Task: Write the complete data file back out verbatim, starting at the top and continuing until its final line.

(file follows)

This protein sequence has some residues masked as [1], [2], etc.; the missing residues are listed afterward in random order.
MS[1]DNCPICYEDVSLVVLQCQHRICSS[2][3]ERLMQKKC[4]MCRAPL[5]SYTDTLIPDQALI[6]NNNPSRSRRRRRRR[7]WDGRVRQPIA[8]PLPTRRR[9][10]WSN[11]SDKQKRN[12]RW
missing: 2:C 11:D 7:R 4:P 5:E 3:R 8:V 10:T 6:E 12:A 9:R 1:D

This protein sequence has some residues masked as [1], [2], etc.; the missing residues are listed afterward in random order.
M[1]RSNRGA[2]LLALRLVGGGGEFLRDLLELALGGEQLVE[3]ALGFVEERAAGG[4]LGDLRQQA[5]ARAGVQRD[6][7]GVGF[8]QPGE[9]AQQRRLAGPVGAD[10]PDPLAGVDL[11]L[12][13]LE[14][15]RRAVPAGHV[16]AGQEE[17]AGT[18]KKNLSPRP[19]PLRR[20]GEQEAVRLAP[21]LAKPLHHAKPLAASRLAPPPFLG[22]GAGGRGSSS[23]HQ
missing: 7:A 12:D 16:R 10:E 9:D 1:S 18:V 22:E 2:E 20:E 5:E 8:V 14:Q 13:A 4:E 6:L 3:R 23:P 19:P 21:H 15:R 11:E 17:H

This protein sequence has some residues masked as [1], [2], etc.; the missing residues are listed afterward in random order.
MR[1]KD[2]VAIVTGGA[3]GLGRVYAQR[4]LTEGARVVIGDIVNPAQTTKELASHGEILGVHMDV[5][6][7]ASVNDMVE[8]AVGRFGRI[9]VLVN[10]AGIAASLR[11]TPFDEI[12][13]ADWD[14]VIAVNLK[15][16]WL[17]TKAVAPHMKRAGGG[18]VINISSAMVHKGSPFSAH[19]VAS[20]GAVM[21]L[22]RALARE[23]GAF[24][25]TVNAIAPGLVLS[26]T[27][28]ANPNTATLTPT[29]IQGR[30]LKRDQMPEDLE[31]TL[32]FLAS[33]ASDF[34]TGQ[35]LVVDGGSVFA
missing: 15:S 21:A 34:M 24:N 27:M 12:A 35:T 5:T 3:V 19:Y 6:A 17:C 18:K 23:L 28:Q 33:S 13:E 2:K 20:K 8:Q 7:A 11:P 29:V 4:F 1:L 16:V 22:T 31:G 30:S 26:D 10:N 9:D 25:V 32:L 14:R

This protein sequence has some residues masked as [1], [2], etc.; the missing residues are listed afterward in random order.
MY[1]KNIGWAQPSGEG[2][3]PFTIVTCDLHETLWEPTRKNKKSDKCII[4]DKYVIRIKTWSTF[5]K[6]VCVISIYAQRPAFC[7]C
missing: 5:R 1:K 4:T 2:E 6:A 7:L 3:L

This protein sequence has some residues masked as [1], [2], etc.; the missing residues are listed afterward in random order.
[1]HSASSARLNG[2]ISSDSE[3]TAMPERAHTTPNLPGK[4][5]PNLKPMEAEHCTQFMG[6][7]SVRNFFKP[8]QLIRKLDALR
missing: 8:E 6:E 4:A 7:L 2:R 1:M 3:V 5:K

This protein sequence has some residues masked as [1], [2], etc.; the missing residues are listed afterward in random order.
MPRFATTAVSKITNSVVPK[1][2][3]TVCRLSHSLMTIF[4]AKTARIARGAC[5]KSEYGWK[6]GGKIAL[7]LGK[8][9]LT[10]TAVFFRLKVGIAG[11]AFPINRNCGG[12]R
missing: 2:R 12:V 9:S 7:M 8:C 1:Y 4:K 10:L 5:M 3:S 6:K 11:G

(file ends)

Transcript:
This protein sequence has some residues masked as [1], [2], etc.; the missing residues are listed afterward in random order.
MS[1]DNCPICYEDVSLVVLQCQHRICSS[2][3]ERLMQKKC[4]MCRAPL[5]SYTDTLIPDQALI[6]NNNPSRSRRRRRRR[7]WDGRVRQPIA[8]PLPTRRR[9][10]WSN[11]SDKQKRN[12]RW
missing: 2:C 11:D 7:R 4:P 5:E 3:R 8:V 10:T 6:E 12:A 9:R 1:D

This protein sequence has some residues masked as [1], [2], etc.; the missing residues are listed afterward in random order.
M[1]RSNRGA[2]LLALRLVGGGGEFLRDLLELALGGEQLVE[3]ALGFVEERAAGG[4]LGDLRQQA[5]ARAGVQRD[6][7]GVGF[8]QPGE[9]AQQRRLAGPVGAD[10]PDPLAGVDL[11]L[12][13]LE[14][15]RRAVPAGHV[16]AGQEE[17]AGT[18]KKNLSPRP[19]PLRR[20]GEQEAVRLAP[21]LAKPLHHAKPLAASRLAPPPFLG[22]GAGGRGSSS[23]HQ
missing: 7:A 12:D 16:R 10:E 9:D 1:S 18:V 22:E 2:E 20:E 5:E 8:V 14:Q 13:A 4:E 6:L 3:R 23:P 19:P 21:H 15:R 11:E 17:H

This protein sequence has some residues masked as [1], [2], etc.; the missing residues are listed afterward in random order.
MR[1]KD[2]VAIVTGGA[3]GLGRVYAQR[4]LTEGARVVIGDIVNPAQTTKELASHGEILGVHMDV[5][6][7]ASVNDMVE[8]AVGRFGRI[9]VLVN[10]AGIAASLR[11]TPFDEI[12][13]ADWD[14]VIAVNLK[15][16]WL[17]TKAVAPHMKRAGGG[18]VINISSAMVHKGSPFSAH[19]VAS[20]GAVM[21]L[22]RALARE[23]GAF[24][25]TVNAIAPGLVLS[26]T[27][28]ANPNTATLTPT[29]IQGR[30]LKRDQMPEDLE[31]TL[32]FLAS[33]ASDF[34]TGQ[35]LVVDGGSVFA
missing: 15:S 21:A 34:M 24:N 27:M 12:A 35:T 5:T 3:V 19:Y 6:A 17:C 18:K 23:L 28:Q 33:S 13:E 2:K 20:K 8:Q 7:A 11:P 29:V 4:F 1:L 16:V 22:T 31:G 30:S 26:D 10:N 9:D 25:V 32:L 14:R

This protein sequence has some residues masked as [1], [2], etc.; the missing residues are listed afterward in random order.
MY[1]KNIGWAQPSGEG[2][3]PFTIVTCDLHETLWEPTRKNKKSDKCII[4]DKYVIRIKTWSTF[5]K[6]VCVISIYAQRPAFC[7]C
missing: 5:R 1:K 4:T 2:E 6:A 7:L 3:L

This protein sequence has some residues masked as [1], [2], etc.; the missing residues are listed afterward in random order.
[1]HSASSARLNG[2]ISSDSE[3]TAMPERAHTTPNLPGK[4][5]PNLKPMEAEHCTQFMG[6][7]SVRNFFKP[8]QLIRKLDALR
missing: 8:E 6:E 4:A 7:L 2:R 1:M 3:V 5:K

This protein sequence has some residues masked as [1], [2], etc.; the missing residues are listed afterward in random order.
MPRFATTAVSKITNSVVPK[1][2][3]TVCRLSHSLMTIF[4]AKTARIARGAC[5]KSEYGWK[6]GGKIAL[7]LGK[8][9]LT[10]TAVFFRLKVGIAG[11]AFPINRNCGG[12]R
missing: 2:R 12:V 9:S 7:M 8:C 1:Y 4:K 10:L 5:M 3:S 6:K 11:G